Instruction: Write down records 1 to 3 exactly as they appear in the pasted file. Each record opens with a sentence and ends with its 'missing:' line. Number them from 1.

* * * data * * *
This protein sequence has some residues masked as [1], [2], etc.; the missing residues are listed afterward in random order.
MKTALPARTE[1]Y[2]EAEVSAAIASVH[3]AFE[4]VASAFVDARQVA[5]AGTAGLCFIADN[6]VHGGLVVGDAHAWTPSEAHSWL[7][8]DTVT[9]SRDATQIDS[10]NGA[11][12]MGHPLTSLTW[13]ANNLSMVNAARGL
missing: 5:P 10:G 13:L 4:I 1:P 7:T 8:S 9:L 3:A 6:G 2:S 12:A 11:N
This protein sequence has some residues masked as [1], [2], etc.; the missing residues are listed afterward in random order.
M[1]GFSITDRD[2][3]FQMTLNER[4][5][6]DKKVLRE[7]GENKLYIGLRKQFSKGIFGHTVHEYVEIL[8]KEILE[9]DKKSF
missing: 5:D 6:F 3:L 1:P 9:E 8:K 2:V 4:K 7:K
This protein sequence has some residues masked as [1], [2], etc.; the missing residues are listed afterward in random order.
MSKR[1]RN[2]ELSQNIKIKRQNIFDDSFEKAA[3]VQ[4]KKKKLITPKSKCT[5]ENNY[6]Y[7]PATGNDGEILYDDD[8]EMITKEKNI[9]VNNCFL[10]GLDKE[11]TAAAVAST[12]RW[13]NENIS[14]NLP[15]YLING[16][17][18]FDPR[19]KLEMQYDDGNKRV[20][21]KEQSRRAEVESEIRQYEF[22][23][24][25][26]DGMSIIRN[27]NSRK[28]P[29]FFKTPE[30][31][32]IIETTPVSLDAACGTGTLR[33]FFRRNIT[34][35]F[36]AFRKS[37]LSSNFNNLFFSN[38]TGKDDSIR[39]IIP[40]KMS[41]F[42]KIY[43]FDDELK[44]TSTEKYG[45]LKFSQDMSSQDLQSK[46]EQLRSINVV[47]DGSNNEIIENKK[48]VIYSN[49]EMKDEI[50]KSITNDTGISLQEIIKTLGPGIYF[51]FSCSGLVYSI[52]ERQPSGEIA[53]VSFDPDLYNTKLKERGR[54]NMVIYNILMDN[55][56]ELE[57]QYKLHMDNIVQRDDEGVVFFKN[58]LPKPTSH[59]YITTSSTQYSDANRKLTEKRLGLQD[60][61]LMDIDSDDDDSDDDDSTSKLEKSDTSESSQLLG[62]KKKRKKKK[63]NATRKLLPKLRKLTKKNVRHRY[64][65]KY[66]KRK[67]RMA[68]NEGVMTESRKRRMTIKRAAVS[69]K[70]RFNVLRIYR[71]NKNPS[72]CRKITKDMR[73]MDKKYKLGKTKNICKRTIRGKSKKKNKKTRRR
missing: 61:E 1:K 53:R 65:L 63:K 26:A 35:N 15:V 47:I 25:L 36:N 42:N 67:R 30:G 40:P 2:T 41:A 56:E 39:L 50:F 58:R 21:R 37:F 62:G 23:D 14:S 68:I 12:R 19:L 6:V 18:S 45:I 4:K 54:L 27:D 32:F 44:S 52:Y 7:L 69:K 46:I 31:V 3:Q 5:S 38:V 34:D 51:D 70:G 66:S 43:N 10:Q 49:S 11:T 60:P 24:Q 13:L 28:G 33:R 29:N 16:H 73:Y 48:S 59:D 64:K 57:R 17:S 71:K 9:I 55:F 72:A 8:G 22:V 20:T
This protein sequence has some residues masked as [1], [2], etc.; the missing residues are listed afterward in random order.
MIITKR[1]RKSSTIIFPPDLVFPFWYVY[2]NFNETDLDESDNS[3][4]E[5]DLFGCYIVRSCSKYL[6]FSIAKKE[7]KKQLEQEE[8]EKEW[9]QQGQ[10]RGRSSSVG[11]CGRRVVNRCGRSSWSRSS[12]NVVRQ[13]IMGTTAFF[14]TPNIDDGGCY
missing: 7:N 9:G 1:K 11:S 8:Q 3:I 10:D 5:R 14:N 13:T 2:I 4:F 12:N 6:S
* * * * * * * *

This protein sequence has some residues masked as [1], [2], etc.; the missing residues are listed afterward in random order.
MKTALPARTE[1]Y[2]EAEVSAAIASVH[3]AFE[4]VASAFVDARQVA[5]AGTAGLCFIADN[6]VHGGLVVGDAHAWTPSEAHSWL[7][8]DTVT[9]SRDATQIDS[10]NGA[11][12]MGHPLTSLTW[13]ANNLSMVNAARGL
missing: 5:P 10:G 13:L 4:I 1:P 7:T 8:S 9:L 3:A 6:G 2:S 12:A 11:N
This protein sequence has some residues masked as [1], [2], etc.; the missing residues are listed afterward in random order.
M[1]GFSITDRD[2][3]FQMTLNER[4][5][6]DKKVLRE[7]GENKLYIGLRKQFSKGIFGHTVHEYVEIL[8]KEILE[9]DKKSF
missing: 5:D 6:F 3:L 1:P 9:E 8:K 2:V 4:K 7:K
This protein sequence has some residues masked as [1], [2], etc.; the missing residues are listed afterward in random order.
MSKR[1]RN[2]ELSQNIKIKRQNIFDDSFEKAA[3]VQ[4]KKKKLITPKSKCT[5]ENNY[6]Y[7]PATGNDGEILYDDD[8]EMITKEKNI[9]VNNCFL[10]GLDKE[11]TAAAVAST[12]RW[13]NENIS[14]NLP[15]YLING[16][17][18]FDPR[19]KLEMQYDDGNKRV[20][21]KEQSRRAEVESEIRQYEF[22][23][24][25][26]DGMSIIRN[27]NSRK[28]P[29]FFKTPE[30][31][32]IIETTPVSLDAACGTGTLR[33]FFRRNIT[34][35]F[36]AFRKS[37]LSSNFNNLFFSN[38]TGKDDSIR[39]IIP[40]KMS[41]F[42]KIY[43]FDDELK[44]TSTEKYG[45]LKFSQDMSSQDLQSK[46]EQLRSINVV[47]DGSNNEIIENKK[48]VIYSN[49]EMKDEI[50]KSITNDTGISLQEIIKTLGPGIYF[51]FSCSGLVYSI[52]ERQPSGEIA[53]VSFDPDLYNTKLKERGR[54]NMVIYNILMDN[55][56]ELE[57]QYKLHMDNIVQRDDEGVVFFKN[58]LPKPTSH[59]YITTSSTQYSDANRKLTEKRLGLQD[60][61]LMDIDSDDDDSDDDDSTSKLEKSDTSESSQLLG[62]KKKRKKKK[63]NATRKLLPKLRKLTKKNVRHRY[64][65]KY[66]KRK[67]RMA[68]NEGVMTESRKRRMTIKRAAVS[69]K[70]RFNVLRIYR[71]NKNPS[72]CRKITKDMR[73]MDKKYKLGKTKNICKRTIRGKSKKKNKKTRRR
missing: 61:E 1:K 53:R 65:L 63:K 26:A 35:N 15:V 47:I 25:L 36:N 42:N 67:R 30:G 40:P 2:T 41:A 56:E 39:L 50:F 58:R 21:R 37:F 62:G 23:D 14:S 68:I 12:R 19:L 6:V 18:S 45:I 4:K 54:L 27:D 32:F 44:S 52:Y 7:L 69:K 46:I 31:V 3:Q 5:S 38:V 34:D 51:D 70:G 66:S 43:N 10:Q 49:S 11:T 60:P 24:Q 13:L 28:G 33:R 29:N 16:H 73:Y 48:S 59:D 64:K 57:R 17:S 71:K 9:I 55:F 72:A 8:G 22:V 20:T